What Candidates Aren’t Talking About at the Debates, and Why it Matters

There was a notable spike in excitement during Tuesday night’s Democratic debate when the candidates were asked about abortion and reproductive health. It was definitely an important moment—over the course of multiple rounds of debates and ongoing town hall series, abortion has been conspicuously absent from the conversation, and the #AskAboutAbortion campaign has been calling for more discussion around reproductive rights since the campaign kicked off—but it still wasn’t enough.

In the current political moment, abortion deserves more than a quick-fire round of responses, and many other critical issues deserve more air time, too.

Healthcare has taken center-stage as one of the most discussed and debated topics throughout the 2020 campaign, which makes the persistent silence around abortion access even more frustrating. The last three years of attacks on the Affordable Care Act were also attacks on women’s access to sexual and reproductive health care—and just this month, the Supreme Court announced that they will hear a case challenging a restrictive abortion law from Louisiana.

With five conservative justices on the Court, this ruling will likely have an enormous impact on future abortion restriction laws, and activists fear that the forthcoming decision could undue decades of legal precedent. The health, bodies and lives of millions of Americans are at risk. Especially now, when women’s rights to control their own bodies are being threatened across the country, candidates need to continue to speak up.

This is also the political landscape that necessitates conversation about #MeToo in every political arena. Movement leaders have been calling on debate moderators and candidates to talk about how they will address sexual harassment and violence. Tuesday was even the second anniversary of #MeToo going viral—yet despite powerful activism from Tarana Burke and other #MeToo leaders, gender-based violence and discrimination were almost invisible during the debate. 

To date, there have also been no questions about LGBTQ rights in any of the debates thus far—a dangerous oversight in the midst of ongoing attacks on the identities, families and individual lives of queer and trans people by the Trump administration.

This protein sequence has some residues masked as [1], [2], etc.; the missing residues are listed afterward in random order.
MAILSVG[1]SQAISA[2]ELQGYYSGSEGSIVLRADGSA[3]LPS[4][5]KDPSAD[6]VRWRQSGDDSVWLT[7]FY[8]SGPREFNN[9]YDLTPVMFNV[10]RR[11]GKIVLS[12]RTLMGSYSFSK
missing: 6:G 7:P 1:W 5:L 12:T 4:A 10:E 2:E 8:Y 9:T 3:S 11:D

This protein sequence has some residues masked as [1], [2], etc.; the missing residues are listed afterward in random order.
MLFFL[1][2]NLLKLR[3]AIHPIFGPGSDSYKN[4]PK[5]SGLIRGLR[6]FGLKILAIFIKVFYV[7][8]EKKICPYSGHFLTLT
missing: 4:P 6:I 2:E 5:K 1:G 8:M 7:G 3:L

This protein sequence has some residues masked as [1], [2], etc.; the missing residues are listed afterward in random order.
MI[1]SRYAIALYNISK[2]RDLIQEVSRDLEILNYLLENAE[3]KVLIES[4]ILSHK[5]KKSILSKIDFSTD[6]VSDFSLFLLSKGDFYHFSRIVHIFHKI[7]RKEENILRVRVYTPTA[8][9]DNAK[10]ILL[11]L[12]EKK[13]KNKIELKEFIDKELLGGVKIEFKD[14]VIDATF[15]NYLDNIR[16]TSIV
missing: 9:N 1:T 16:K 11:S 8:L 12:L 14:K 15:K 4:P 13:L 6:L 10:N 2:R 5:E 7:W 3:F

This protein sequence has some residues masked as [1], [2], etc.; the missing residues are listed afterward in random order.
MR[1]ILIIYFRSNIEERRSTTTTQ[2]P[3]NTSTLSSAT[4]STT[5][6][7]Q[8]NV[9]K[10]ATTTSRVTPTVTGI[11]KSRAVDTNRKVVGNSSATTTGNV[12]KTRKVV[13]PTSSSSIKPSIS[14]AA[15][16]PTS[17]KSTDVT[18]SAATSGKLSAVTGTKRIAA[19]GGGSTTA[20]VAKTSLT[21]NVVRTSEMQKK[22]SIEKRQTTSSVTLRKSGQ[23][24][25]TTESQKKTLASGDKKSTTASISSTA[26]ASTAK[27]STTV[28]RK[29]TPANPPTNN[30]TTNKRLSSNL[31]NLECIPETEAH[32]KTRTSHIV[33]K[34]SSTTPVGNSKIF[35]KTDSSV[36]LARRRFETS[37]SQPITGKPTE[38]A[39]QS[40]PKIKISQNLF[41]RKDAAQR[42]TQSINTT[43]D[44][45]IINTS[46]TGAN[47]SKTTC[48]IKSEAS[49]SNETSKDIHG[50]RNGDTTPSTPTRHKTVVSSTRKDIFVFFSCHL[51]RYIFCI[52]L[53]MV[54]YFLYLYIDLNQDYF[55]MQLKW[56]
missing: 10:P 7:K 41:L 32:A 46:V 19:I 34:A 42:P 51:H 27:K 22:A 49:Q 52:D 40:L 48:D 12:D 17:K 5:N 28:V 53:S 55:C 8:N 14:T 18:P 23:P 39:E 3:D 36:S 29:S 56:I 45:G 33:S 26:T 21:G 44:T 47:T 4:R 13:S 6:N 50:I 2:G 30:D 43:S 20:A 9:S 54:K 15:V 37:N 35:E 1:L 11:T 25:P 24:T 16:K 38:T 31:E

The rights of LGBTQ workers are similarly now facing scrutiny from the Supreme Court: three cases that will determine if LGBTQ people are protected from employment discrimination under Title VII will have a huge impact on the lives of over 8 million LGBTQ workers, and a conservative ruling would continue to allow people to be legally fired for being gay or transgender.

The Equality Act would amend Title VII to explicitly ban discrimination based on sexual orientation or gender identity, eliminating the need to go through the Supreme Court. Although this Act passed the House in May, Senate Majority Leader Mitch McConnell has refused to hold a vote on it in the Senate. Why not ask the candidates how quick they’d be to sign it if it ever reached their desk—or what they will do if it can’t pass through Congress? There is a lot at stake this year for LGBTQ Americans, and these issues deserve space in the Democratic debates.

It was also an act of stunning ignorance that Tuesday’s debate never touched on the climate crisis facing the planet. This is an issue that truly knows no identities—although climate change will disproportionately affect women, low-income people and people of color. In the wake of widespread strikes and celebrity arrests drawing attention to the critical need for climate solutions, it is critical that lawmakers be pressed to articulate their own.

Debate moderators in the future would do well to heed the calls from organizations calling for debate questions on urgent social issues like abortion and LGBTQ rights and global issues like climate change. What candidates talk about on the debate stage doesn’t just impact the headlines—those answers, and the issues raised in these forums, impact our lives.

About

Katie Fleischer is a junior at Smith College, majoring in Women and Gender Studies.